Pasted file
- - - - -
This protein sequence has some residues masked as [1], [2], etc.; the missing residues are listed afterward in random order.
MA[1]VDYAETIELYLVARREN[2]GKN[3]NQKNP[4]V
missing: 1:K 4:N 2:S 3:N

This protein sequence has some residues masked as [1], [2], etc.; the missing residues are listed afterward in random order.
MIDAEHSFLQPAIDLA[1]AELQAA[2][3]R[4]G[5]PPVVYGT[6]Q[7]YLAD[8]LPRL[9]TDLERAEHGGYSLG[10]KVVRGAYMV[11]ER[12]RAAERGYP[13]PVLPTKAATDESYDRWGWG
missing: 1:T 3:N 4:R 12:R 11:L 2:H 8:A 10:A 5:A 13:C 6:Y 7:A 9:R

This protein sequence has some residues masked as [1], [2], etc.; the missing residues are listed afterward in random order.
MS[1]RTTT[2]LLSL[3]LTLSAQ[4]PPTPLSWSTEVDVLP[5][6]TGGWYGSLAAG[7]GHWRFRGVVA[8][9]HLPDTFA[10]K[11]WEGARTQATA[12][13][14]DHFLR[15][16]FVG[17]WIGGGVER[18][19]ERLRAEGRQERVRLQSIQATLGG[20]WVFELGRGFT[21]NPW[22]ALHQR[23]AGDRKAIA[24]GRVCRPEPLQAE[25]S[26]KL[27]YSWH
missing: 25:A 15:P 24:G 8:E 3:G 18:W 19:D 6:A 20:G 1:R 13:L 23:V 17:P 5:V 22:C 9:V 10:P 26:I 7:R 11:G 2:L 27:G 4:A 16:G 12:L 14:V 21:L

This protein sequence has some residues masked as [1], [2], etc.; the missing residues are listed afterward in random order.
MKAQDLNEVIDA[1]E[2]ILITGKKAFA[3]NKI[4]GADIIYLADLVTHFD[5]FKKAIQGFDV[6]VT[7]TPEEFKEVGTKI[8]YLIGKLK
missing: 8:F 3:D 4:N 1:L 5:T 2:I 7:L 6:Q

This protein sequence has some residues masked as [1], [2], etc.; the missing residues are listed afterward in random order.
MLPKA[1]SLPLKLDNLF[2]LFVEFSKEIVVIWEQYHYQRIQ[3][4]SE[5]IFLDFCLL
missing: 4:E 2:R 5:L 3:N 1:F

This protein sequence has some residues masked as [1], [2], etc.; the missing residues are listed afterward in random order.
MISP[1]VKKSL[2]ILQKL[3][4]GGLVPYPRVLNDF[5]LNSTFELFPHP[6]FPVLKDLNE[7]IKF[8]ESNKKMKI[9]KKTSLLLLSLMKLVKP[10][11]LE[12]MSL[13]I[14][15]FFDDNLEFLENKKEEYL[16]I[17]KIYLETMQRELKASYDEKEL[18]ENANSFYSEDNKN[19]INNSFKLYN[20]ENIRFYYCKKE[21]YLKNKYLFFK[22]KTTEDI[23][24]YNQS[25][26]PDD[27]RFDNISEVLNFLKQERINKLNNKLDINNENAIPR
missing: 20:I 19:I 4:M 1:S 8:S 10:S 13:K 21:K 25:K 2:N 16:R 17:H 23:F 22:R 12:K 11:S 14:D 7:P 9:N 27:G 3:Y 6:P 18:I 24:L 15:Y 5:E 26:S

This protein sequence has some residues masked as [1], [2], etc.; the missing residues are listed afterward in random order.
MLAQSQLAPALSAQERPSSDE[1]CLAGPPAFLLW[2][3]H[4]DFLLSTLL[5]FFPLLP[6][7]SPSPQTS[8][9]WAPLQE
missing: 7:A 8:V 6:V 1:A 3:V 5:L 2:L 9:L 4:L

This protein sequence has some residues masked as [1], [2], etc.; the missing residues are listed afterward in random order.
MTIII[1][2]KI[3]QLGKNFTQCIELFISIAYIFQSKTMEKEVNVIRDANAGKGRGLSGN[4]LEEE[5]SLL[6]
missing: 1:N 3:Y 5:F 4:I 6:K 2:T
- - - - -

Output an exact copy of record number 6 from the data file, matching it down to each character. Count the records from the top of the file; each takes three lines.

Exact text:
This protein sequence has some residues masked as [1], [2], etc.; the missing residues are listed afterward in random order.
MISP[1]VKKSL[2]ILQKL[3][4]GGLVPYPRVLNDF[5]LNSTFELFPHP[6]FPVLKDLNE[7]IKF[8]ESNKKMKI[9]KKTSLLLLSLMKLVKP[10][11]LE[12]MSL[13]I[14][15]FFDDNLEFLENKKEEYL[16]I[17]KIYLETMQRELKASYDEKEL[18]ENANSFYSEDNKN[19]INNSFKLYN[20]ENIRFYYCKKE[21]YLKNKYLFFK[22]KTTEDI[23][24]YNQS[25][26]PDD[27]RFDNISEVLNFLKQERINKLNNKLDINNENAIPR
missing: 20:I 19:I 4:M 1:S 8:S 10:S 13:K 21:K 25:K 2:N 16:R 17:H 23:F 22:R 12:K 11:S 14:D 7:P 9:N 27:G 3:Y 6:P 18:I 24:L 15:Y 5:E 26:S